• stop wage garnishments and attachments
  • keep the maximum amount of property using Connecticut exemption laws
  • deal with secured debts and liens on your property
  • keep your home and car, if possible.

If you think you want to file for bankruptcy but aren't sure you can afford to hire an attorney, How to File for Chapter 7 Bankruptcy will help you learn what it takes to complete your bankruptcy petition on your own and complete the bankruptcy process.

You'll also learn how to rebuild your credit rating after bankruptcy.

Note: How to File for Chapter 7 Bankruptcy doe s not cover business bankruptcies, farm reorganizations (Chapter 12) or individual repayment plans (Chapter 13). For Chapter 13 bankruptcy, see Nolo's  Chapter 13 Bankruptcy: Keep Your Property & Repay Debts Over Time.

"Clear instructions on when and how to fill out the necessary forms."
-Forbes

"Exceptionally clear…"
-The New York Times

"A do-it-yourself bankruptcy book for people who can’t afford expensive lawyers."
-Newsweek

 

Inclluded Forms:

  • Current Monthly Income Worksheet
  • Personal Property Checklist
  • Property Exemption Worksheet
  • Homeowners’ Worksheet
  • Bankruptcy Forms Checklist
  • Bankruptcy Documents Checklist
  • Median Family Income Chart
  • Judicial Lien Worksheet
  • Amendment Cover Sheet
  • Notice of Change of Address
  • Supplemental Schedule for Property Acquired After Bankruptcy Discharge
  • Proof of Service by Mail
  • Pleading Paper 

How to File for Chapter 7 Bankruptcy

Press Reviews

"Exceptionally clear."
The New York Times
"How to File for Chapter 7 Bankruptcy advises on everything from how to file court papers to how to respond to threats from creditors.... A do-it-yourself bankruptcy book for people who can’t afford expensive lawyers."
Newsweek
"An in-depth guide to filing under Chapter 7, including state-by-state and federal exemptions as well as forms for do-it-yourself filers."
Kiplinger’s Personal Finance Magazine
"Can help you decide if bankruptcy is the right option for you."
Detroit News
"A valuable, easy-to-understand workbook."
Los Angeles Times
"Includes clear instructions on when and how to fill out all the necessary forms, which assets you may legally keep, even advice on whether your case is complicated enough to make it worth your while to hire a lawyer."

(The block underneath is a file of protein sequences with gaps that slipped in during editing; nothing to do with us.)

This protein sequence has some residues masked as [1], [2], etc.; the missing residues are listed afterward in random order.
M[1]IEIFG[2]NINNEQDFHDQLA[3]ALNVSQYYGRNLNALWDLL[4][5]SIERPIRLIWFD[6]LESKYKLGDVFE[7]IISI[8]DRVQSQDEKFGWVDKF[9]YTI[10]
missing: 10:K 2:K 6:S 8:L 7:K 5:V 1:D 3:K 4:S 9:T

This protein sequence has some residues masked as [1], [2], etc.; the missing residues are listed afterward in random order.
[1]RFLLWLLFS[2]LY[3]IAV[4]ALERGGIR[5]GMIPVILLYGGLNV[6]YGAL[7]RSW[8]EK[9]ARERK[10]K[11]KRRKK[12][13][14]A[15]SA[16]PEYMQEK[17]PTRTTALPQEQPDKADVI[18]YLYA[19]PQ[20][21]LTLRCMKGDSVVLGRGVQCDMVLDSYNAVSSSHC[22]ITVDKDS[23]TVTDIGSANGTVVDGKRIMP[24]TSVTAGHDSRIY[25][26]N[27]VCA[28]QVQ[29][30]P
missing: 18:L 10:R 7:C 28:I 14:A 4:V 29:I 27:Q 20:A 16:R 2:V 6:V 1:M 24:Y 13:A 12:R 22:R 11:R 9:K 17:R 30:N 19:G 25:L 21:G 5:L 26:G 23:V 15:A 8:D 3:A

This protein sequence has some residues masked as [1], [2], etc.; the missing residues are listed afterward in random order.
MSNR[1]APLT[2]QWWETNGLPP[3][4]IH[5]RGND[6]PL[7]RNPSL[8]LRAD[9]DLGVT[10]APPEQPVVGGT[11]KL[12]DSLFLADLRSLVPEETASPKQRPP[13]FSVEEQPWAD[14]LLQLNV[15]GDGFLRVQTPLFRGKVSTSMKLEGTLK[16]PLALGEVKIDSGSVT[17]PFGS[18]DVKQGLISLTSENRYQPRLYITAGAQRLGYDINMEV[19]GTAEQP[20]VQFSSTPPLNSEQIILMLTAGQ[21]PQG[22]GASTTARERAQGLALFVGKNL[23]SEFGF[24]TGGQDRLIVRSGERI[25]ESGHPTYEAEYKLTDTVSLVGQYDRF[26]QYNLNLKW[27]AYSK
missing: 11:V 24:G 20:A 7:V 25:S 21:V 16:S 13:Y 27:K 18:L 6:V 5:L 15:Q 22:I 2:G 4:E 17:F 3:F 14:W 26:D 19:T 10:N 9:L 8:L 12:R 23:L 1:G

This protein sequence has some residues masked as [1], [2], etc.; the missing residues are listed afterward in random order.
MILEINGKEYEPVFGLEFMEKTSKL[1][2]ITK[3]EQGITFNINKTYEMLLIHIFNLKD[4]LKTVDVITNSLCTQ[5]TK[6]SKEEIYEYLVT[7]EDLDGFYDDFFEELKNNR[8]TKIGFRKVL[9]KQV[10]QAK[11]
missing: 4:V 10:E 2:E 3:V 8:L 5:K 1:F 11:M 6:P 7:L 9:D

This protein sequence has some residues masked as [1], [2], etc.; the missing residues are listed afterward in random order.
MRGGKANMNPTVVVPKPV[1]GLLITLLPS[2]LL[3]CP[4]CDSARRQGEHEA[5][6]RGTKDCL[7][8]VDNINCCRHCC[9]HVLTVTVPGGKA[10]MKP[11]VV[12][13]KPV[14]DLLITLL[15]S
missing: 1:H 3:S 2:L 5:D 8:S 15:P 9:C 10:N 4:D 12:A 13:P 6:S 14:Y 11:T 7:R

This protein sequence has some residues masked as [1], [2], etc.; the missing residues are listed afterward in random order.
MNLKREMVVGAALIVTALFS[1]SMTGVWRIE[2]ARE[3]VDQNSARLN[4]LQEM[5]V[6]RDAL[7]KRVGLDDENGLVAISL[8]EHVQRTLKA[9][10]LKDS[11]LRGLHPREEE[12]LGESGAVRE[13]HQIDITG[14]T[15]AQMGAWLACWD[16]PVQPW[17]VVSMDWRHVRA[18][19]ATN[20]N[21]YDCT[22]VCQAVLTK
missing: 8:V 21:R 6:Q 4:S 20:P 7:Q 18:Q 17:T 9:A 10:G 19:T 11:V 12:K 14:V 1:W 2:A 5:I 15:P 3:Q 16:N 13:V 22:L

Forbes
"The best [bankruptcy books] I know are published by Nolo."
Harry S. Gross, host of
“Speaking of Your Money”
"Covers all the recent changes to the bankruptcy law, and shows you how to get through the entire process with the least damage."
Accounting Today

Customer Review

"I bit the bullet, and purchased Nolo's How to File Chapter 7 Bankruptcy. I represented myself in court and I was granted a discharge of all debts five months later."
Danielle A.,
Richmond, VA

Buy & Download now: Nolo (publisher)

Chapter 13 Bankruptcy:
Keep Your Property & Repay Your Debts Over Time
(11th edition, 2012)

Chapter 13 Bakruptcy Book
Are you behind on your mortgage, taxes or other bills? Are creditors threatening foreclosure or repossession? Consider Chapter 13 bankruptcy, which can give you an affordable repayment plan -- and let you keep your house, car and other property. Use this plain-English guide to decide whether or not it's right for you.

Nolo's Chapter 13 Bankruptcy breaks down the Chapter 13 process and provides clear explanations of the law. First, you can:

  • consider nonbankruptcy alternatives for solving your debt problems
  • decide which is better for you -- Chapter 7 or Chapter 13
  • determine whether you qualify for Chapter 13 bankruptcy

Then, delve deeper into Chapter 13 and find out:

  • how filing bankruptcy stops creditors instantly (the "automatic stay")
  • how Chapter 13 can help you avoid foreclosure
  • whether you can reduce your car loan balance, or the balance on other secured debts
  • whether you can get rid of second mortgages or home equity debt

If you think Chapter 13 bankruptcy could work for you, you'll be ready to:

  • determine (with the book's forms and step-by-step instructions) whether you have enough income to come up with a repayment plan that the court will approve
  • calculate the amount of your monthly plan payment
  • find and work effectively with an excellent lawyer, and
  • rebuild your credit after bankruptcy.

This newest edition includes information on hiring and working with a lawyer, recent court rulings that interpret the federal bankruptcy laws. You'll also find the latest bankruptcy exemption laws in your state, which determine what copy you can keep, and recent IRS standard expense amounts, which affect Chapter 13 plan payments.

In Paperback and eBook (Adobe Reader)
Pub. Date: May 2012
Edition: 11th
Pages: 496 pp
ISBN: 9781413310696
Forms: 29 forms